Now, you can even check out a bicycle at the library. Thanks to a grant from Florida Hospital’s Healthy Central Florida Initiative of Winter Park, anyone holding a library card can enjoy free use of a bright yellow single-speed cruiser or a tandem-style bike.

The fleet of seven two-wheelers, each of which comes equipped with a basket, a helmet and a lock, is also available to students at Rollins College and guests at the nearby Alfond Inn.

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The library’s distinctive, angular building opened in 1979. But the city has had a library of some sort since 1885.

Although the Winter Park Public Library is changing, it continues to provide traditional services to its 11,500 cardholders. You can, of course, still check out a book there. And you can still research local history by examining the documents and photographs in its extensive archives.

The library, which has a $2.8 million annual operating budget, continues to offer story time for children and to sell books at its volunteer-run New Leaf Bookstore. And, if the spirit moves you, you can still stop in at Beverly’s Cafe for a snack and a beverage.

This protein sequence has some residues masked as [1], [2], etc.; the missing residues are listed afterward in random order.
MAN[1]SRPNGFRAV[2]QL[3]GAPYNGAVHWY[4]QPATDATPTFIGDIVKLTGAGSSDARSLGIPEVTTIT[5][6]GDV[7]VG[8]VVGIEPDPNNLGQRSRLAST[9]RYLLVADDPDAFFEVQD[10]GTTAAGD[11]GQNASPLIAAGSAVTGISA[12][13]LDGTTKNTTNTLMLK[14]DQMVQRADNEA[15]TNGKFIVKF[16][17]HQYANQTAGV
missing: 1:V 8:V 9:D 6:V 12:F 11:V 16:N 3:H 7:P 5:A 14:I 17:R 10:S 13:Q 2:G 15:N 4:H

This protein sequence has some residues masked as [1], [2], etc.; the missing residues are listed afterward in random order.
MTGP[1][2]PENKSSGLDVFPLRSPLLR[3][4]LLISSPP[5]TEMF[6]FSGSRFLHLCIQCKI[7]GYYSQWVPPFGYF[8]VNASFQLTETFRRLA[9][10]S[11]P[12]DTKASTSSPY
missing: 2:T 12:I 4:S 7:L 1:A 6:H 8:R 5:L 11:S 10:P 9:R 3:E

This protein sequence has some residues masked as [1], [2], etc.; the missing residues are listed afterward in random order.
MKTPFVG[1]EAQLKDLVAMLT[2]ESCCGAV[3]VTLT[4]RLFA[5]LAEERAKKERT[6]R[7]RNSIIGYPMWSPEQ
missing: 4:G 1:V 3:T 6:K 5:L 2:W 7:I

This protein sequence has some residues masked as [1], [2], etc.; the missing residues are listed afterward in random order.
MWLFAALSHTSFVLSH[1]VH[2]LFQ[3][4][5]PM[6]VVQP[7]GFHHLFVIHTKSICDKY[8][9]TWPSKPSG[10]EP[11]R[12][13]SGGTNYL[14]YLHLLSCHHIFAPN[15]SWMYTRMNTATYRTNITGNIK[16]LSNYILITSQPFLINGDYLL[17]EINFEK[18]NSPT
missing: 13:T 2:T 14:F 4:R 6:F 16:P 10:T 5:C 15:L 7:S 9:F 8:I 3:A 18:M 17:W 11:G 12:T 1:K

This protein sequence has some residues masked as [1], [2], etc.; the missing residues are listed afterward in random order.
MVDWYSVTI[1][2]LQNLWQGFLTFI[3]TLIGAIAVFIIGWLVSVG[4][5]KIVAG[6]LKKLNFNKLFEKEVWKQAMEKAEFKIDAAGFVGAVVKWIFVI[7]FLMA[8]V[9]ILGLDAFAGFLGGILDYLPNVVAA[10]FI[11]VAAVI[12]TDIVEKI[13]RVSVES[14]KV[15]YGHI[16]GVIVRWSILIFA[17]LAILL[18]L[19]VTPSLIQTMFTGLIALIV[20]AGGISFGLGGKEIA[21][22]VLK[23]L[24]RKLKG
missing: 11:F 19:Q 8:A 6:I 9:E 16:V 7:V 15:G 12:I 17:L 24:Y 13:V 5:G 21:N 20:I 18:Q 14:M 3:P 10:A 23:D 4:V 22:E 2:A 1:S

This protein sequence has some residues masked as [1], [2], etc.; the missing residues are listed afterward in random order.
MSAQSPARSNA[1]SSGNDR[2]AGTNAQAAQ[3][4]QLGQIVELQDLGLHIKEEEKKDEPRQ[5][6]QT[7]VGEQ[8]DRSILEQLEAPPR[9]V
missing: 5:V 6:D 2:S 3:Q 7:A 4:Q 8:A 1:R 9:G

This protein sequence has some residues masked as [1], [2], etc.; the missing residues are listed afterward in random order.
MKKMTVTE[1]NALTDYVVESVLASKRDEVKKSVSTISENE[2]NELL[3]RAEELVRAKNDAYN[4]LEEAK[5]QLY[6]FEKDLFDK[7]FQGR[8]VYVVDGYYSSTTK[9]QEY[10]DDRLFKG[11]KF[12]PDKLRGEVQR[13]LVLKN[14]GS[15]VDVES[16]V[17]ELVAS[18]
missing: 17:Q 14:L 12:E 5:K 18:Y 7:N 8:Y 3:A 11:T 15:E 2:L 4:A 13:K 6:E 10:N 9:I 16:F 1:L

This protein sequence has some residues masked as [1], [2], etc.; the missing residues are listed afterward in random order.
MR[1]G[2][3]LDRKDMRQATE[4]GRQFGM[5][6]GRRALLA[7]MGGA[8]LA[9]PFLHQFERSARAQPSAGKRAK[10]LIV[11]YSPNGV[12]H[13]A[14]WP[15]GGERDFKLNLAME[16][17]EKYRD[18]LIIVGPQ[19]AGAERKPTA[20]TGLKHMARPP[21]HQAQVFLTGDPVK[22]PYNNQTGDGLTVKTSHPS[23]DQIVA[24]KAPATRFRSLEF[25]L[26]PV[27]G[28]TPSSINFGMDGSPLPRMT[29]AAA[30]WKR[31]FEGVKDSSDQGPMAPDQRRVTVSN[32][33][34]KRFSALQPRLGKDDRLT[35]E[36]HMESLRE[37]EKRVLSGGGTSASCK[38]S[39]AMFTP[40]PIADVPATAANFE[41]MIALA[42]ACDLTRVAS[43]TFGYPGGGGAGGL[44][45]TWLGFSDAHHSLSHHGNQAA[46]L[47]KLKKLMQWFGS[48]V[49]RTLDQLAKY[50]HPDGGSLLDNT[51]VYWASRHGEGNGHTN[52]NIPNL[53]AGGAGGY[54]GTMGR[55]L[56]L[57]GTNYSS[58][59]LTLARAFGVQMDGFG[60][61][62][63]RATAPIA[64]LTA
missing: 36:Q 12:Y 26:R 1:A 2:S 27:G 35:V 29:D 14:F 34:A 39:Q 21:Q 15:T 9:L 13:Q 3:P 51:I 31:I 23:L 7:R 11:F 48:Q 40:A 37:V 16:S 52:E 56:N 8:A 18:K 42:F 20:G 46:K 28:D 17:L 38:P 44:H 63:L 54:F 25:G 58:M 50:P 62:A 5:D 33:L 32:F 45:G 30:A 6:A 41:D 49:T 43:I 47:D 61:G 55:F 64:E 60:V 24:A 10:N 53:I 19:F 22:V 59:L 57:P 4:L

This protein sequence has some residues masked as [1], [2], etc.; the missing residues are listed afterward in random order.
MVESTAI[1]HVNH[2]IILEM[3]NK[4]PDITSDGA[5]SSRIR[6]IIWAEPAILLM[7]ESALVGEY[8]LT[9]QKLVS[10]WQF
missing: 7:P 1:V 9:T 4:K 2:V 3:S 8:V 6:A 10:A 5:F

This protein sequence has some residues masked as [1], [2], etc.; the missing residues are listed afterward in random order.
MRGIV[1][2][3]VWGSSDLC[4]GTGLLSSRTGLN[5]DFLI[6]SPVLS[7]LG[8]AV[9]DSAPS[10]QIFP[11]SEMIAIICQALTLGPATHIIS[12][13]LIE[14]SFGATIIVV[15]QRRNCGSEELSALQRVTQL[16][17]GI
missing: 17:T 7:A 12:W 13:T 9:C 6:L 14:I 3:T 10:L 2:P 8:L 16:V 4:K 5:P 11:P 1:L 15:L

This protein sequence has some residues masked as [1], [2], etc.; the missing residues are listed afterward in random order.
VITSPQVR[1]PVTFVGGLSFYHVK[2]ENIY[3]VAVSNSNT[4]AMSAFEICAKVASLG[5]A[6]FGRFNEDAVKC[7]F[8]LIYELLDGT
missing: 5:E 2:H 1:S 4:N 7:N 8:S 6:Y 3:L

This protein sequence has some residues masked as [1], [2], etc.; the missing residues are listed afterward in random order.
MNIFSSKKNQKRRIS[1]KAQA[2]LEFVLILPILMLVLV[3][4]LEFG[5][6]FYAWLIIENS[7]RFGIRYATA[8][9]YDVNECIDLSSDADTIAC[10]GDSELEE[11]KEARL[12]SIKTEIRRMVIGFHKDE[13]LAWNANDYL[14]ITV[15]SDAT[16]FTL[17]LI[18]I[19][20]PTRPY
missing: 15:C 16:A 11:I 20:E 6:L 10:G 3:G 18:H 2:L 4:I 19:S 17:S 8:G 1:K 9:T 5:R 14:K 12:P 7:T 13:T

Looking into the future, Shaffer senses bigger changes coming.

“Right now, in history, we’re kind of at a crossroads, and libraries need to have a foot in both worlds,” she reflects. “We’re still going to be this place where we collect information and we circulate it and move it out to people. But we’re also moving forward into the next generation, and the next century, where the library is going to become a place where you actually participate and make content.”

She’s thinking of, among other things, helping patrons to create self-published ebooks, video content, music and textiles. Meanwhile, in the near-term, she hopes to work more closely with Winter Park schools and, in general, to be an increasingly visible presence beyond that quirky building.

Speaking of the 35-year-old facility, the Board of Trustees has begun to discuss replacing it in the not-too-distant future. Members are already visiting state-of-the-art libraries elsewhere to get ideas.

“I want to get us more out into the community,” says Shaffer. “You shouldn’t always have to come to us.”

Evelyn Lamson was the city’s first librarian.


The Winter Park Public Library’s official beginning can be traced to Dec. 9, 1885, when a group of “well-educated” local women met to discuss the idea at the home of Edward and Elizabeth Hooker.

Edward Payson Hooker was pastor of the First Congregational Church of Winter Park and soon to be the first president of Rollins College. His wife was a civic activist and community booster in her own right

The Winter Park Circulating Library, as it was then known, was first located on the front porch and in the hallway of an organizer’s sprawling home near the corner of Interlachen and Swoope avenues.

The woman who provided space was Evelyn Lamson, who was born in Jasper, New York, in 1855, and earned an art degree at Oberlin College. For health reasons, she moved to Winter Park in 1885 with her mother and brother.